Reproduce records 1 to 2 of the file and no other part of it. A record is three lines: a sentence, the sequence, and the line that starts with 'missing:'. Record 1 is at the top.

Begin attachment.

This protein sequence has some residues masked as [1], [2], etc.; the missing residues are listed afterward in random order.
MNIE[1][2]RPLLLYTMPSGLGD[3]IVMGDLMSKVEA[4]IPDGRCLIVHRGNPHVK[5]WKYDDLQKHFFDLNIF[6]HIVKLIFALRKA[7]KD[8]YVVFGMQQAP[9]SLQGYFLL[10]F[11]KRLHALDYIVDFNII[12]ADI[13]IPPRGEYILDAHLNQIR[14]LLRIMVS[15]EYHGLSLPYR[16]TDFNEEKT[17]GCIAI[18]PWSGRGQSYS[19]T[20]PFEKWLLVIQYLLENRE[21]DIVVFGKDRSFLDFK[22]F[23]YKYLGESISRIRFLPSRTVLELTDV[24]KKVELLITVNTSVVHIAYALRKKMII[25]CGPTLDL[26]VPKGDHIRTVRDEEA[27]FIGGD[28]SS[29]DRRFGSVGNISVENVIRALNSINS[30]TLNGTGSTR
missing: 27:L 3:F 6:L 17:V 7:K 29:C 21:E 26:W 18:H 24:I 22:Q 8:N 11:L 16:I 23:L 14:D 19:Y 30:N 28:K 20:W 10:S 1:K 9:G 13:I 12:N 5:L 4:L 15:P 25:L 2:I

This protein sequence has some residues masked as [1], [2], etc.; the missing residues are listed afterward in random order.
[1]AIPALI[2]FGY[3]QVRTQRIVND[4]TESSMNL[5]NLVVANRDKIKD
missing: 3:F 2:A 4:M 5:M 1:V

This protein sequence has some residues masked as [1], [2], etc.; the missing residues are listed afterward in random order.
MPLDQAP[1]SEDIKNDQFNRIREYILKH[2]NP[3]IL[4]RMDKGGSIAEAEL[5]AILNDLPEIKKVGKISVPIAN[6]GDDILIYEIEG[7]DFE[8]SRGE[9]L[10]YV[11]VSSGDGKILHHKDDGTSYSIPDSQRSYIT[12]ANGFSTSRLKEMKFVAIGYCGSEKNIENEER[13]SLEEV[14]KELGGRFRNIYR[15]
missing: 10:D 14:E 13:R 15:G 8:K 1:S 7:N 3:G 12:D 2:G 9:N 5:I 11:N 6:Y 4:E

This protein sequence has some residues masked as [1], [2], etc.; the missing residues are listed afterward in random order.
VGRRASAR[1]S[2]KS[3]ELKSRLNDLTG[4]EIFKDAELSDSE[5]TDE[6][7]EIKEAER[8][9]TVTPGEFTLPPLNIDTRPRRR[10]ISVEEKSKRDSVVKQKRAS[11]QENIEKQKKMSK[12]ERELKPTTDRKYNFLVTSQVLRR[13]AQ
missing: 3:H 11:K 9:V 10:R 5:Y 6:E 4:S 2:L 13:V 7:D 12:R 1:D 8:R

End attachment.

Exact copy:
This protein sequence has some residues masked as [1], [2], etc.; the missing residues are listed afterward in random order.
MNIE[1][2]RPLLLYTMPSGLGD[3]IVMGDLMSKVEA[4]IPDGRCLIVHRGNPHVK[5]WKYDDLQKHFFDLNIF[6]HIVKLIFALRKA[7]KD[8]YVVFGMQQAP[9]SLQGYFLL[10]F[11]KRLHALDYIVDFNII[12]ADI[13]IPPRGEYILDAHLNQIR[14]LLRIMVS[15]EYHGLSLPYR[16]TDFNEEKT[17]GCIAI[18]PWSGRGQSYS[19]T[20]PFEKWLLVIQYLLENRE[21]DIVVFGKDRSFLDFK[22]F[23]YKYLGESISRIRFLPSRTVLELTDV[24]KKVELLITVNTSVVHIAYALRKKMII[25]CGPTLDL[26]VPKGDHIRTVRDEEA[27]FIGGD[28]SS[29]DRRFGSVGNISVENVIRALNSINS[30]TLNGTGSTR
missing: 27:L 3:F 6:L 17:V 7:K 29:C 21:E 26:W 18:H 24:I 22:Q 8:N 11:L 16:I 23:L 14:D 19:Y 30:N 28:K 20:W 10:S 1:K 9:G 13:I 12:N 5:L 4:L 15:P 25:L 2:I

This protein sequence has some residues masked as [1], [2], etc.; the missing residues are listed afterward in random order.
[1]AIPALI[2]FGY[3]QVRTQRIVND[4]TESSMNL[5]NLVVANRDKIKD
missing: 3:F 2:A 4:M 5:M 1:V